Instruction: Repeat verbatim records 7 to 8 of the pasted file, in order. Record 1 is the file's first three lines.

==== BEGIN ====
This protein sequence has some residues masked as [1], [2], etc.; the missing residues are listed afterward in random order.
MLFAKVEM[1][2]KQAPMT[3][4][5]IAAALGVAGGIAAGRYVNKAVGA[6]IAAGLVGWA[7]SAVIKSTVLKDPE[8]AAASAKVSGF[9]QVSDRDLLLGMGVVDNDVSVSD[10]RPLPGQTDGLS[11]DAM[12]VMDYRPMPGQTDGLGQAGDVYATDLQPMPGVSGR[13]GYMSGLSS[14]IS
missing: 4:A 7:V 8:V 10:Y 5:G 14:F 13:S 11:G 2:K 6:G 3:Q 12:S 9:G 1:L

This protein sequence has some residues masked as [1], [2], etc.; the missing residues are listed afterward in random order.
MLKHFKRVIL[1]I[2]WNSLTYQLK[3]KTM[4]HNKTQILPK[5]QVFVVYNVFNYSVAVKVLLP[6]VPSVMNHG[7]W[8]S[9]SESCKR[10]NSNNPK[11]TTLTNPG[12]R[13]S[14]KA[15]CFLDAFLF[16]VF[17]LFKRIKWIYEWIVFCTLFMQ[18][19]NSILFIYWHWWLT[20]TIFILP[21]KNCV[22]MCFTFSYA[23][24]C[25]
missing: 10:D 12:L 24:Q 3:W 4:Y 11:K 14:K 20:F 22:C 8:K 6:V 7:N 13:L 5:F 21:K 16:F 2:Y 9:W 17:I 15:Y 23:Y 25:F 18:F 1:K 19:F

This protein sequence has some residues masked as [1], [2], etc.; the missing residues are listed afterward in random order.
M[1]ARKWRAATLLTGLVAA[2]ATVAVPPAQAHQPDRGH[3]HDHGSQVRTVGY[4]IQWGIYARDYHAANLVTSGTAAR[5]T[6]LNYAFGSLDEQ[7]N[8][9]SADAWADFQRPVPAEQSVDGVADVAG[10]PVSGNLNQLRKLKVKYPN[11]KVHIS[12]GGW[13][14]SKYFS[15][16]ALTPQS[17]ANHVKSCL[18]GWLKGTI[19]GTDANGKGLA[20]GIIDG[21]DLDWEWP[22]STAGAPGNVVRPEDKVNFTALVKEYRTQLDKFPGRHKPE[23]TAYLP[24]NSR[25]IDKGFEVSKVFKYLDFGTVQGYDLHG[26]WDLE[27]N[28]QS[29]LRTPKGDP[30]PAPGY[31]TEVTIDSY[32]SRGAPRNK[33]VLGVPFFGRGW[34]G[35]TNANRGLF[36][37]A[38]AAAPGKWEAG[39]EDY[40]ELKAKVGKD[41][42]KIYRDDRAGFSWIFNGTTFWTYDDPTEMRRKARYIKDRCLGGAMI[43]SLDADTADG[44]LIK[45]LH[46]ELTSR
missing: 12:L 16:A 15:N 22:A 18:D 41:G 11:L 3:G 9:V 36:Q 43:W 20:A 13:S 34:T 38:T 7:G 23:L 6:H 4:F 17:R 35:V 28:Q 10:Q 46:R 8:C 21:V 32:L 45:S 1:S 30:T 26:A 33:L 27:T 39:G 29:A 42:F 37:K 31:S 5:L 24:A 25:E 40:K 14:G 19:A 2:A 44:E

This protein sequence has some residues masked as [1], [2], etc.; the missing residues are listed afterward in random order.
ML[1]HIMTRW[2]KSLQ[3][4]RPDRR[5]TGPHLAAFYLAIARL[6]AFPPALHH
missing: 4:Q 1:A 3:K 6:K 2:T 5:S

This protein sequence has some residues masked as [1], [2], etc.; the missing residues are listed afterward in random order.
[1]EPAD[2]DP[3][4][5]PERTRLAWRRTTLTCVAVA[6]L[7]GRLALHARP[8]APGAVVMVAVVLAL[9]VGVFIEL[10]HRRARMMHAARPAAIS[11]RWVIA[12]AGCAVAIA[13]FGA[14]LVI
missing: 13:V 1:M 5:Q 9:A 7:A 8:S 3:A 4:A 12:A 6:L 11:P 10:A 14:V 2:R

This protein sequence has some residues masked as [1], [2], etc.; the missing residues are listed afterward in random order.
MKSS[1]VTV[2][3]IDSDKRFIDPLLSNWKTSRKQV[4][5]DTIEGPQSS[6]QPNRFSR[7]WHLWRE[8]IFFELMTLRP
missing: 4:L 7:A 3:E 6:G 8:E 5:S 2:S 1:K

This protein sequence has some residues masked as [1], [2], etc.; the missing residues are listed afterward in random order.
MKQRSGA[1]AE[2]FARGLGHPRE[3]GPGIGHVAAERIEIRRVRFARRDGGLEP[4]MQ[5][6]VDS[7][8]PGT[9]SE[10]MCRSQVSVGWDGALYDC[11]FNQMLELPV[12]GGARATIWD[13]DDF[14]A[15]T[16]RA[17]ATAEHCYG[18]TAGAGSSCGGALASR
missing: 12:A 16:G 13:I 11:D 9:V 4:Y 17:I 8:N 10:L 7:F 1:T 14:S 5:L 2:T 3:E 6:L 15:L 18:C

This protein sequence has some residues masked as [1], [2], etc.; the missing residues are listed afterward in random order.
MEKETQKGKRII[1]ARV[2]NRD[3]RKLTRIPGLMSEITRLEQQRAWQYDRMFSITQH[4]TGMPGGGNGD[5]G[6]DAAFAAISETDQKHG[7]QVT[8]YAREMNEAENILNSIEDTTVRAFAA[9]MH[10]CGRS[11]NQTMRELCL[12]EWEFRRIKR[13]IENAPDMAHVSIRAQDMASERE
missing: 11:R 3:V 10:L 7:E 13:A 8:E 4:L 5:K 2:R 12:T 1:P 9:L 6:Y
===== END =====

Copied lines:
This protein sequence has some residues masked as [1], [2], etc.; the missing residues are listed afterward in random order.
MKQRSGA[1]AE[2]FARGLGHPRE[3]GPGIGHVAAERIEIRRVRFARRDGGLEP[4]MQ[5][6]VDS[7][8]PGT[9]SE[10]MCRSQVSVGWDGALYDC[11]FNQMLELPV[12]GGARATIWD[13]DDF[14]A[15]T[16]RA[17]ATAEHCYG[18]TAGAGSSCGGALASR
missing: 12:A 16:G 13:I 11:D 9:V 4:Y 17:I 8:N 10:L 7:F 1:T 14:S 5:L 2:T 3:E 6:L 15:L 18:C

This protein sequence has some residues masked as [1], [2], etc.; the missing residues are listed afterward in random order.
MEKETQKGKRII[1]ARV[2]NRD[3]RKLTRIPGLMSEITRLEQQRAWQYDRMFSITQH[4]TGMPGGGNGD[5]G[6]DAAFAAISETDQKHG[7]QVT[8]YAREMNEAENILNSIEDTTVRAFAA[9]MH[10]CGRS[11]NQTMRELCL[12]EWEFRRIKR[13]IENAPDMAHVSIRAQDMASERE
missing: 11:R 3:V 10:L 7:E 13:A 8:E 4:L 5:K 2:R 12:T 1:P 9:L 6:Y